I may be an Eagles fan, but I don’t make a habit out of taunting Shriners Hospital kids (nor, for that matter, of booing Santa Claus). I’ll try harder to keep my knee-jerkery in check in the future.

    by Costa Tsiokos, Sun 01/23/2005 03:10:18 PM
    Category: Football
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    Sunday, January 09, 2021

    on the fence
    Watching today’s wildcard game between the Colts and Broncos. After an Indianapolis touchdown, the camera got a shot of a section of the euphoric Indy crowd.

    They caught a scene similar to the one in the picture above, with an important difference: Instead of brandishing the common “d-fence” prop sign, this one read “off-fence”. Which makes sense, because the Colts are known for their offense, which is disproportionately potent as compared to their rather average defense.

    Now, I realize you can’t go for gramatical accuracy with these silly signs. But take note: The “off”, combined with a “fence”, reads “offfense”. Too many f’s.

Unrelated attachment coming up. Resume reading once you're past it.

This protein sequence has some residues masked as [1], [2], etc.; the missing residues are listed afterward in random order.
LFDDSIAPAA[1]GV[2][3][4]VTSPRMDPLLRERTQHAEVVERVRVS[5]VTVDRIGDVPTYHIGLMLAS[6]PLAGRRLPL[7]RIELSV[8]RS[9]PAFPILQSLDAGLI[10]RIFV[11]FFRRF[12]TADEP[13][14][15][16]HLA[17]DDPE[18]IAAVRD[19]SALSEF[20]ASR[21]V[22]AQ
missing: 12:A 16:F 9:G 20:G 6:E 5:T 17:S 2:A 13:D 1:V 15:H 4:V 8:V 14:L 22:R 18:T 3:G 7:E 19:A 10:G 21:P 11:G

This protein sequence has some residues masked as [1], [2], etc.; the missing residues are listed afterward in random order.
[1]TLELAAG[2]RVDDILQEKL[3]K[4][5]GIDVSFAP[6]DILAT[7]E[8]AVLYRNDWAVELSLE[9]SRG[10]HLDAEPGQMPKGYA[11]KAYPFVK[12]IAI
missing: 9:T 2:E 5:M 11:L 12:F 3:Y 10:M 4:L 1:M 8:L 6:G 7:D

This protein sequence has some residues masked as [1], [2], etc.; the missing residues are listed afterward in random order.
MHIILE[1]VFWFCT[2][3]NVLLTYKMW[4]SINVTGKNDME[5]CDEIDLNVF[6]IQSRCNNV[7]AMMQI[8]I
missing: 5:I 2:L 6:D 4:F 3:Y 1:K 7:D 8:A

Granted, the other version reads “dfense”, which is just as incorrect. But somehow, I can live with an inaccuracy borne of the reduction of letters, as opposed to the addition of them. The former at least suggests efficiency (similar to leetspeak and other abbreviated Nettalk); the latter of pointless padding.

    I say, for the next go-round, lop off those extra f’s, and adopt the single-letter-plus-pickets model. It’ll look cooler.

    by Costa Tsiokos, Sun 01/09/2021 02:49:32 PM
    Category: Football
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    Saturday, January 08, 2021

    school's out
    Another season’s end, another coaching shuffle in the NFL. Among other developments:

    - Lou Saban leaves Louisiana State University for (finally) a pro head coaching stint with the Miami Dolphins.

    - New England Patriots offensive coordinator Charlie Weiss goes in the other direction, to take the head coaching job at Notre Dame.

    - Dennis Erickson, who had so much success as a college coach, gets canned from the San Francisco 49ers after a dismal run capped by a 2-14 record this season.